Louisiana House Natural Resources Committee members are bugged by some plant problems: too much of one, and the die-off of another. The first needs more bugs to eat it; the second needs a way to kill the bugs causing it.
First, there’s the continued problem with giant salvinia, an aquatic fern that’s clogging waterways statewide.
“Do you see anything on the horizon that maybe we could hang our hat on?” asked Minden Representative Gene Reynolds.
Wildlife and Fisheries Assistant Secretary Patrick Banks replied, “The cold-tolerant weevil, I think, holds a lot of promise.”
Oil City Representative Jim Morris wants more than “promise.”
“We’ve been dealing with this since I’ve been here – 10 years – and why is it taking so long for this cold water beetle? What’s going on there?”
It takes breeding millions of the weevils before they can chomp the salvinia away.
Meanwhile, another insect is killing stands of cane along the coast.
“Essentially, this is an insect from Asia that drills into that Roseau cane, sucks the sap out of it and kills the plant,” explains Todd Baker, Wildlife and Fisheries coastal program director.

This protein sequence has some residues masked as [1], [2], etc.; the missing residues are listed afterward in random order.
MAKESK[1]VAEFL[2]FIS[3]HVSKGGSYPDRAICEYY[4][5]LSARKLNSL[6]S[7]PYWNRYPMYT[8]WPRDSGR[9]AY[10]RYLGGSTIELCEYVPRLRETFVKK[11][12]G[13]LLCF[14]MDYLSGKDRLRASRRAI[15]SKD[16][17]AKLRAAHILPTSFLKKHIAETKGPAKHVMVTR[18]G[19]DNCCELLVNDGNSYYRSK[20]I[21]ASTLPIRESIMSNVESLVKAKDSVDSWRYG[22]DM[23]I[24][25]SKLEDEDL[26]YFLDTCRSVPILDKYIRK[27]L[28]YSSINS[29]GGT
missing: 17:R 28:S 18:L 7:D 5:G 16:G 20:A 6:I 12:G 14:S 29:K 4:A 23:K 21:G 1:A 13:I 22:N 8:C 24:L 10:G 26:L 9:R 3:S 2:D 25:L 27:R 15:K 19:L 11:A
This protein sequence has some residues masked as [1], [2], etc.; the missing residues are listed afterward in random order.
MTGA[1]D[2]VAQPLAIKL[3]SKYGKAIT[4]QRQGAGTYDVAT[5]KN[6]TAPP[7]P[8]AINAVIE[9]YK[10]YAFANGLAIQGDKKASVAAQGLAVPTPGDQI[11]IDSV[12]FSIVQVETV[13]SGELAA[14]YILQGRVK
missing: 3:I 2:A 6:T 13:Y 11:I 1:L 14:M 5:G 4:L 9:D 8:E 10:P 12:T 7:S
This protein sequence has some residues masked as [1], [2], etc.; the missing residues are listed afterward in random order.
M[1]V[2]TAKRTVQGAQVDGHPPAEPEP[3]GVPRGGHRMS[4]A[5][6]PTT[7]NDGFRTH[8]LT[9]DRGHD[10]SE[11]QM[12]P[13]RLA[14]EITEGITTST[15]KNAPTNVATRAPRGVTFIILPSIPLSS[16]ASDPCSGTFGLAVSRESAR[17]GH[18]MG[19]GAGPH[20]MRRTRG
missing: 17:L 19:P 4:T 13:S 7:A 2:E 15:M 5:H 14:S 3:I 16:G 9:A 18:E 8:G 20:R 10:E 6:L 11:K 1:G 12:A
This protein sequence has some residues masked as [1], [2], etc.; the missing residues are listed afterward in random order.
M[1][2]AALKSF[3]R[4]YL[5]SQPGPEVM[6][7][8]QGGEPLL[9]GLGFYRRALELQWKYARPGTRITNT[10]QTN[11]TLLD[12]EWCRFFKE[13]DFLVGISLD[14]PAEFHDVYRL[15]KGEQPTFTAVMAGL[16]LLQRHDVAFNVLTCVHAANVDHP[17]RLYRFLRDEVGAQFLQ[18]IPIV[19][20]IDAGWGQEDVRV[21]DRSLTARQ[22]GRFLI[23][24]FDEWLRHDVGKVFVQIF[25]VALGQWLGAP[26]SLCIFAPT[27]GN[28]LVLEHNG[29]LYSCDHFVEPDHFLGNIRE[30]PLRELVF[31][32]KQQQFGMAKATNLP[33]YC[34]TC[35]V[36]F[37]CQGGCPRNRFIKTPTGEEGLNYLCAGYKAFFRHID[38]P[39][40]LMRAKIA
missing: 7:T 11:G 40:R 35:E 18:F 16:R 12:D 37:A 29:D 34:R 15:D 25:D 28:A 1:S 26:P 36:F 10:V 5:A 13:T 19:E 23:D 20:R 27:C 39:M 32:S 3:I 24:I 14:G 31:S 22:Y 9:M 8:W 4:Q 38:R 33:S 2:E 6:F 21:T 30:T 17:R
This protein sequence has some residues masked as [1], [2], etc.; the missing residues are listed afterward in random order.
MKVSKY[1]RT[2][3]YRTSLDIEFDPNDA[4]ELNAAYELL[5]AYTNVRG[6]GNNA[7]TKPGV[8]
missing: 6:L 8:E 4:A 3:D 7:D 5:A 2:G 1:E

Acres of the marsh-anchoring vegetation are dying off, changing marshland to open water in a matter of months.
Natural Resource Committee Chairman Stuart Bishop wants answers now.
“Please explain to me: How much is it going to cost? Where’s the money coming from? What is the hold up?”
“We've been working with Congress and our U.S. senators. We have $400,000 that’s currently in the appropriations bill,” Baker says. “In the meantime, the AgCenter has been funding this to the tune of about $250,000. And another $151,000 will hopefully be coming from the parishes.”
But that didn't soothe Bishop.
“How do we get past the term ‘hopefully?’ We have an issue, and we have to figure out a solution to it!” the Lafayette-area state representative insists. “Because otherwise, we’re just going to 'hopefully' wonder where our coast has gone ten years from now."